The picnic was held at Pyote Park on Saturday, June 5. Staff and their families enjoyed a long day of visiting over barbecue, playing games, swimming or dancing. Awards were given for tenure, outstanding achievement and the Employee of the Year.

A large bulletin board posted at the picnic area listed all the merchants and businesses that donated items and goods. Additionally a card of thanks was sent to all donors. All staff were sent a list of the donors so they could express their personal appreciation when they patronized the donor's businesses.

WTSS is very appreciative of the outstanding support our facility and staff receive from our surrounding communities.


Superintendent at WTSS

Controversy at golf course prompts reader to respond

Dear Sirs:

During the recent controversy about pro shop operations at the Reeves County golf course, a fairly recent newcomer to Pecos commented that the county judge and the commissioners court must either really want Royce Cassell out of there or the court is simply incompetent. After some consideration we have decided that it must be a combination of both.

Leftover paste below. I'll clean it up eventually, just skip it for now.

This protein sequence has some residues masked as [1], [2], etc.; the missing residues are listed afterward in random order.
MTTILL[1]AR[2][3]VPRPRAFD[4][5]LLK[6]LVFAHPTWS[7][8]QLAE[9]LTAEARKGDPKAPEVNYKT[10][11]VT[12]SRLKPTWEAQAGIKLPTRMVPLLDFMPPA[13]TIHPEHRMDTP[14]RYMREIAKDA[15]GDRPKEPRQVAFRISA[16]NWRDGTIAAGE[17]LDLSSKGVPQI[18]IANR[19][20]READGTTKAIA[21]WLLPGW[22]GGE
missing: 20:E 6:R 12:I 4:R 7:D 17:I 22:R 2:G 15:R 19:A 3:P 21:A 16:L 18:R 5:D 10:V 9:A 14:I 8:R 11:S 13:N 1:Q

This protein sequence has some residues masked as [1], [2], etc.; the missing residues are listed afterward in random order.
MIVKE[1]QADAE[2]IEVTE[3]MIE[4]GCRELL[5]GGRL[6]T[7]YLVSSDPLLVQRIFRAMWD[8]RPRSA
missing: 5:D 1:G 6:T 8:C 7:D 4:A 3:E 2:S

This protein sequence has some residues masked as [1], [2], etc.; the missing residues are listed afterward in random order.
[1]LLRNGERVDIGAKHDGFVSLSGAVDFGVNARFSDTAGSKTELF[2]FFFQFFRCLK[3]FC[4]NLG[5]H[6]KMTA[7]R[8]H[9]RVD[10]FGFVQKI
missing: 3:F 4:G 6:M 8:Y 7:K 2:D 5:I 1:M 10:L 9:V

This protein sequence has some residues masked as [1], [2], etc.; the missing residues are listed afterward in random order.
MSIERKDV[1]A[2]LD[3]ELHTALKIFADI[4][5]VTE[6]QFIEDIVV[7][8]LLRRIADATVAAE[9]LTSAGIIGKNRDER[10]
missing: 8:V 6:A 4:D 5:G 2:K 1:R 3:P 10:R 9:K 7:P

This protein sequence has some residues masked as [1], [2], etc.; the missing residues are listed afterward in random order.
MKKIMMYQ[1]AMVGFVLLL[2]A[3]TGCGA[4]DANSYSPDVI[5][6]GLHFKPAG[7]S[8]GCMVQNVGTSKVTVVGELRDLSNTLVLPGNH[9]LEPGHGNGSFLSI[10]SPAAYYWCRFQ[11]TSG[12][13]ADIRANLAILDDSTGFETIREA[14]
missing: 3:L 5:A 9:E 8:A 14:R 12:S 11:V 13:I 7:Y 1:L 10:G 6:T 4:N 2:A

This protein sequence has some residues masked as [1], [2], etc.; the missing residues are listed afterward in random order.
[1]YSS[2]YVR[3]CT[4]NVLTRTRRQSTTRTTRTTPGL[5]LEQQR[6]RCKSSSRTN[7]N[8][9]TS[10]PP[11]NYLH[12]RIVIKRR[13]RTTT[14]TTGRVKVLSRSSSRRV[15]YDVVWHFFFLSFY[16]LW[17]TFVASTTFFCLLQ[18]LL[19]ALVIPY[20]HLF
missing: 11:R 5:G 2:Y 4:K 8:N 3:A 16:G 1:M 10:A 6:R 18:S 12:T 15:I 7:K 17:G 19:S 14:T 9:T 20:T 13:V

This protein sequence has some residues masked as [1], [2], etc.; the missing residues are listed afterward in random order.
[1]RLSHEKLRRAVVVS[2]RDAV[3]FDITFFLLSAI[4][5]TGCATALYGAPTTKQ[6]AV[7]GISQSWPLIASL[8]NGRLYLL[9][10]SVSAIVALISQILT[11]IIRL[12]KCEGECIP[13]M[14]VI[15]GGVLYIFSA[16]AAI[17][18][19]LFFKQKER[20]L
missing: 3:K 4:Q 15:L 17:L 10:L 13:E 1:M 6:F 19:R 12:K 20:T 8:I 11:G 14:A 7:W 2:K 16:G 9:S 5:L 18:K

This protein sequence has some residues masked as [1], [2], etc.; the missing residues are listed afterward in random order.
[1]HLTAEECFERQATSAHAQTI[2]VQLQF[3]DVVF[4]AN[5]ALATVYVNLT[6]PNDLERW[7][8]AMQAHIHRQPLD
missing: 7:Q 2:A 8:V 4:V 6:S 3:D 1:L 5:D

It seems apparent that Judge Galindo and the commissioner's court have failed to conduct the county's business properly concerning this issue. Many concerned taxpayers would like to know why the pro shop contract, which expired December 31, 1998, was not brought before the court until after Mr. Cassell offered his first resignation some weeks ago. Mr. Cassell tried to contact Judge Galindo and several commissioners early this year to learn the status of his contract. His calls were not returned and his letters went unanswered. Why would the court conduct business in this manner? After Mr. Cassell turned in his first resignation, and there was an outcry to not accept the resignation, an advisory committee was formed to determine the best type of contract, which would then be opened for bids. Why would the commissioner's court form a committee and then disregard their recommendations? Many people feel that this was done because the court does not want the Cassells to have the pro shop contract. Are these actions a result of wanting the Cassells out or because the court is incompetent?